Another one that seems to move in the right direction: blueMarine.

    I haven’t tried it yet, but will give it a spin later today.
    Has anybody had any experience with it yet ?

  8. Geert says:

    Oops, forgot the link for blueMarine: http://bluemarine.tidalwave.it/home.html

  9. Philip Goh says:

    You could always use F-Spot that comes with Ubuntu by default. I’ve found it a lot faster than Phraymd at handling my 10k+ photos.

  10. spillz says:

    I’m the developer of phraymd. I normally stay out of these discussion, but this comment caught my eye:

    “You could always use F-Spot that comes with Ubuntu by default. I’ve found it a lot faster than Phraymd at handling my 10k+ photos.”

    I’m not sure if this is just a troll or a legitimate issue, but phraymd certainly shouldn’t be any slower than f-spot in performing its tasks. The initial setup of the collection may take some time, but that is also true of f-spot. Startup can take a little longer in phraymd because phraymd will check for changes to images in the filesystem, add new images to the collection, remove missing ones and update the thumbs and metadata on changed ones. Thus, if you are using other programs that regularly change the time stamp of your images, this could cause slow startup as phraymd will reload the metadata and update the thumbnails whenever it detects changes.

  11. Georg says:

    > My only wish would be to be presented
    > with a list of tags to tick rather than
    > typing them each time (with typos which
    > make subsequent searches impossible).

    This is actually one of the things that makes me lean towards kphotoalbum rather than digikam. I detest having to hunt for little squares with the mouse when the data I want to enter is actually text and can (to some extend) “easily” be guarded against misspelling by intelligent auto-completion.
    But as usual: IMO and YMM(and obviously does)V🙂

    And while we’re at it, a thought about the business of (re)naming programs:
    I liked the old name of kphotoalbum (“kimdaba”) better, since now I always have to think about which generic thing related to handling – no it was showing, wasn’t it?! – photographs I have to slap a “k” in front of…
    The old name had a rhythm and an identity to it, the new one is just a word that I find hard to remember.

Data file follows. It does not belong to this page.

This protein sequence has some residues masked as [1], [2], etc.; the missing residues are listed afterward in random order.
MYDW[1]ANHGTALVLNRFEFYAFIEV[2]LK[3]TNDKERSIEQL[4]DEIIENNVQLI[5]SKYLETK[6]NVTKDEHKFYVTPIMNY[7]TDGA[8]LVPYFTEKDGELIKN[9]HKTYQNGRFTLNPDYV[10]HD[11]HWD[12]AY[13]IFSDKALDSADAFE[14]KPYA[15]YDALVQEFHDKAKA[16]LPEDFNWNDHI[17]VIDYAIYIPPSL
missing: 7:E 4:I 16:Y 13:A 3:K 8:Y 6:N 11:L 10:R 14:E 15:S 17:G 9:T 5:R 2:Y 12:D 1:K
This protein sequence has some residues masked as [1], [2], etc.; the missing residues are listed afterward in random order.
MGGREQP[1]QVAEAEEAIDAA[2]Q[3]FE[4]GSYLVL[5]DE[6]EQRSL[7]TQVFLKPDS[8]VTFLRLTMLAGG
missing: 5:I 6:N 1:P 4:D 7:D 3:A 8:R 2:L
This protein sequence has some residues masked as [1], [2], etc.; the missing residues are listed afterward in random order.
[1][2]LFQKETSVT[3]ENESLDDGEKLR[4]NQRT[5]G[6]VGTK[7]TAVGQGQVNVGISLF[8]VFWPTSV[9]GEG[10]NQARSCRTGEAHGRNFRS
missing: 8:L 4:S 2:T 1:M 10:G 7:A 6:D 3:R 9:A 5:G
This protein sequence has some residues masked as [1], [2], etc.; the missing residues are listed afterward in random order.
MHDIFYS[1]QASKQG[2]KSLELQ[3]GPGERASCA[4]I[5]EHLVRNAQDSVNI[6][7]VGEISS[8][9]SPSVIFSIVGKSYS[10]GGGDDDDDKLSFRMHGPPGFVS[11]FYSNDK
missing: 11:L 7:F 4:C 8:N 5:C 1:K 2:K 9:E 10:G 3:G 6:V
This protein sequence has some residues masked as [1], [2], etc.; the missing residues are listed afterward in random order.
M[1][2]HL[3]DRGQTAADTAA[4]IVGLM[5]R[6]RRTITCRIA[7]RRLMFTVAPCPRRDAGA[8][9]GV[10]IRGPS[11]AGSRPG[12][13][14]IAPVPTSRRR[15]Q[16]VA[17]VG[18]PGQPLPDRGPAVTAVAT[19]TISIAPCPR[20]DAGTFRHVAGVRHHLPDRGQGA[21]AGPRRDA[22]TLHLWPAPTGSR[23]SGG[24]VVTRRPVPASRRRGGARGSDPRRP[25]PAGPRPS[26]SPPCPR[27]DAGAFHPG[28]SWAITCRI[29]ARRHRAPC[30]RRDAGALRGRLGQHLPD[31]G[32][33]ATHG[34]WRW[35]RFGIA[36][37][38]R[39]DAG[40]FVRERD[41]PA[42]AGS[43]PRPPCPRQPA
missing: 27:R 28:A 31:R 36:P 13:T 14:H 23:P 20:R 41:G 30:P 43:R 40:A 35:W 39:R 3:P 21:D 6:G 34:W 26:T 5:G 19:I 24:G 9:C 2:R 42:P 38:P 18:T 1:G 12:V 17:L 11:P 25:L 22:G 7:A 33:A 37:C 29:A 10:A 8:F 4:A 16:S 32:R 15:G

Maybe it’s also that the old one was more closely related to what the program actually is (in my view): a (KDE) Image Database. Or maybe it’s just my inner geek that likes to abbreviate things into interesting sounding words…😉

    …and now I’m off to try this phraymd thing…

    cheers!
    Georg

  12. Rob says:

    Does Phraymed import photos? Thats the one thing that is missing from most photo organisers and I think one of the most import aspects of organising your photos. gThumbs imports but I don’t like being restricted to an iPhoto based organising system. I want something that will add the shoot date to the file name and then place the photo in a folder with the shoot date. So DSC1234.jpg becomes “2009-10-20 – DSC1234.jpg” in folder “2009-10-20”. I then place this folder in a “year folder” e.g. “2009”. I have all my photos organised this way going back to the 80’s but cannot find anything in Linux that will help me continue to use this system.

    Sorry for the rant/long reply.

  13. spillz says:

    “Does Phraymed import photos?”

    Currently, phraymd’s importer is Nautilus (or the terminal) — just copy the photos to the photo directory and phraymd will find them.

    “I want something that will add the shoot date to the file name and then place the photo in a folder with the shoot date. So DSC1234.jpg becomes “2009-10-20 – DSC1234.jpg” in folder “2009-10-20″.”

    I have been thinking about how best to do imports in phraymd. I’m not a big fan of renaming my images, but horses for courses. If you are willing to write a python script that does what you need, I could easily turn it into a plugin… I can do this myself, but it will probably take a while before I get to it and this way you’ll get exactly what you want.🙂

  14. It should also be noted that there is binary blob firmware required to load that model.